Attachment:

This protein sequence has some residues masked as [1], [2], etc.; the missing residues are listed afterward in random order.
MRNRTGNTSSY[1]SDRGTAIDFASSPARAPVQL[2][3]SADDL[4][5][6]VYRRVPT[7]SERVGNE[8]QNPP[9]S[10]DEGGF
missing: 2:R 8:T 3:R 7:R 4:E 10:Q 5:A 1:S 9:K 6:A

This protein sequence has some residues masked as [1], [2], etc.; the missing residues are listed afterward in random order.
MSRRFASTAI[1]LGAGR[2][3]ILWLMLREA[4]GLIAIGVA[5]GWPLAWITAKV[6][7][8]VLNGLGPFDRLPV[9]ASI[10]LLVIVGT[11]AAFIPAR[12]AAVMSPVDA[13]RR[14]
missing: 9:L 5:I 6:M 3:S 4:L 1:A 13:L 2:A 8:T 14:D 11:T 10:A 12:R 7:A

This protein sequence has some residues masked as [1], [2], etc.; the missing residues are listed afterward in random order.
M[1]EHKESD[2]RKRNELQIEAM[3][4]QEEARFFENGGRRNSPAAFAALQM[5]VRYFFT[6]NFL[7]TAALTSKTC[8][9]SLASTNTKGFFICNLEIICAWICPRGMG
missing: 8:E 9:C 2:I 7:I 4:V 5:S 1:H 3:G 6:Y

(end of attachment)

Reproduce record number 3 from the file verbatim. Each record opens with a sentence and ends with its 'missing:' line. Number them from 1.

This protein sequence has some residues masked as [1], [2], etc.; the missing residues are listed afterward in random order.
M[1]EHKESD[2]RKRNELQIEAM[3][4]QEEARFFENGGRRNSPAAFAALQM[5]VRYFFT[6]NFL[7]TAALTSKTC[8][9]SLASTNTKGFFICNLEIICAWICPRGMG
missing: 8:E 9:C 2:I 7:I 4:V 5:S 1:H 3:G 6:Y